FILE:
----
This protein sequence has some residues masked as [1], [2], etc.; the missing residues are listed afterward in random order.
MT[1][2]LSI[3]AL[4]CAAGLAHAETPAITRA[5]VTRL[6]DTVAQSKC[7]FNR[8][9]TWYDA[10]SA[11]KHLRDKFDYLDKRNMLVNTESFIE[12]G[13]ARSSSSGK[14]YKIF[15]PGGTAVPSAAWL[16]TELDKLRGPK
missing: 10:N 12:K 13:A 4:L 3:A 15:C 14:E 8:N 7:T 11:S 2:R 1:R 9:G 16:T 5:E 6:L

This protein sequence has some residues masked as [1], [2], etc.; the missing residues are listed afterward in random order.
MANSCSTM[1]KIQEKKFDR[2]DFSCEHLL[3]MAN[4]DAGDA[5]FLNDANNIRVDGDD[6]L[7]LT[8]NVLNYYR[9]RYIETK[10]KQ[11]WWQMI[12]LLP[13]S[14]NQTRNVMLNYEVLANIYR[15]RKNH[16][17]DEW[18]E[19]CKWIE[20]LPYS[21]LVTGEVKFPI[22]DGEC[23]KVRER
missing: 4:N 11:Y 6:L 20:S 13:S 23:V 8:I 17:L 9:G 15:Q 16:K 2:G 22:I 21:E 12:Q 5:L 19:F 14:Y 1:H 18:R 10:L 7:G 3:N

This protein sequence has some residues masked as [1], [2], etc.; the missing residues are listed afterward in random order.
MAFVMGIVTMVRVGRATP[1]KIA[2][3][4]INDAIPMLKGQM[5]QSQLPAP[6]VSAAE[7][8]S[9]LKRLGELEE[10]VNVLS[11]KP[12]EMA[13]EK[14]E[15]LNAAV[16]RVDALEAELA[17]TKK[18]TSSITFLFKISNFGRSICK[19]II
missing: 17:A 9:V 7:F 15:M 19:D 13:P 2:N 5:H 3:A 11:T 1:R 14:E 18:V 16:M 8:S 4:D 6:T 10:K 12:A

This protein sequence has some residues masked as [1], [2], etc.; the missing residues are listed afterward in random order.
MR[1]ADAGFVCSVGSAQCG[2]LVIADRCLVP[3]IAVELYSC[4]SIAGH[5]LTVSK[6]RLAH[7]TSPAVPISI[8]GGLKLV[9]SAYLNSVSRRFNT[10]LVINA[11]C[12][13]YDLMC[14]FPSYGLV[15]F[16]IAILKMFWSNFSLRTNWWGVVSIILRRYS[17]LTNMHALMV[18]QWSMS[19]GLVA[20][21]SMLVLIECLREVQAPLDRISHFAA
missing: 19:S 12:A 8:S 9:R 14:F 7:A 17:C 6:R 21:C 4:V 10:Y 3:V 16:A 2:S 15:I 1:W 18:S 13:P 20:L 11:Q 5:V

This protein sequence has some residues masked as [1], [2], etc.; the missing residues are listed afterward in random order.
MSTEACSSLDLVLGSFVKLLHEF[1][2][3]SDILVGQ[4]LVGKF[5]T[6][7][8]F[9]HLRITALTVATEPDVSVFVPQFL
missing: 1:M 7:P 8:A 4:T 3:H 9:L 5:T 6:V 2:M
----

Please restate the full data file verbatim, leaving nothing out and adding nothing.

This protein sequence has some residues masked as [1], [2], etc.; the missing residues are listed afterward in random order.
MT[1][2]LSI[3]AL[4]CAAGLAHAETPAITRA[5]VTRL[6]DTVAQSKC[7]FNR[8][9]TWYDA[10]SA[11]KHLRDKFDYLDKRNMLVNTESFIE[12]G[13]ARSSSSGK[14]YKIF[15]PGGTAVPSAAWL[16]TELDKLRGPK
missing: 10:N 12:K 13:A 4:L 3:A 15:C 14:E 8:N 7:T 11:S 2:R 1:R 9:G 16:T 5:E 6:L

This protein sequence has some residues masked as [1], [2], etc.; the missing residues are listed afterward in random order.
MANSCSTM[1]KIQEKKFDR[2]DFSCEHLL[3]MAN[4]DAGDA[5]FLNDANNIRVDGDD[6]L[7]LT[8]NVLNYYR[9]RYIETK[10]KQ[11]WWQMI[12]LLP[13]S[14]NQTRNVMLNYEVLANIYR[15]RKNH[16][17]DEW[18]E[19]CKWIE[20]LPYS[21]LVTGEVKFPI[22]DGEC[23]KVRER
missing: 4:N 11:Y 6:L 20:S 13:S 23:V 8:I 17:L 9:G 15:Q 16:K 2:G 22:I 21:E 12:Q 5:L 19:F 14:Y 1:H 18:R 10:L 7:G 3:N

This protein sequence has some residues masked as [1], [2], etc.; the missing residues are listed afterward in random order.
MAFVMGIVTMVRVGRATP[1]KIA[2][3][4]INDAIPMLKGQM[5]QSQLPAP[6]VSAAE[7][8]S[9]LKRLGELEE[10]VNVLS[11]KP[12]EMA[13]EK[14]E[15]LNAAV[16]RVDALEAELA[17]TKK[18]TSSITFLFKISNFGRSICK[19]II
missing: 17:A 9:V 7:F 15:M 19:D 13:P 2:N 5:H 3:A 11:T 1:R 14:E 18:V 16:M 8:S 4:D 6:T 10:K 12:A

This protein sequence has some residues masked as [1], [2], etc.; the missing residues are listed afterward in random order.
MR[1]ADAGFVCSVGSAQCG[2]LVIADRCLVP[3]IAVELYSC[4]SIAGH[5]LTVSK[6]RLAH[7]TSPAVPISI[8]GGLKLV[9]SAYLNSVSRRFNT[10]LVINA[11]C[12][13]YDLMC[14]FPSYGLV[15]F[16]IAILKMFWSNFSLRTNWWGVVSIILRRYS[17]LTNMHALMV[18]QWSMS[19]GLVA[20][21]SMLVLIECLREVQAPLDRISHFAA
missing: 19:S 12:A 8:S 9:R 14:F 7:A 17:C 6:R 21:C 4:V 10:Y 3:V 16:A 2:S 15:I 1:W 18:S 13:P 20:L 11:Q 5:V

This protein sequence has some residues masked as [1], [2], etc.; the missing residues are listed afterward in random order.
MSTEACSSLDLVLGSFVKLLHEF[1][2][3]SDILVGQ[4]LVGKF[5]T[6][7][8]F[9]HLRITALTVATEPDVSVFVPQFL
missing: 1:M 7:P 8:A 4:T 3:H 9:L 5:T 6:V 2:M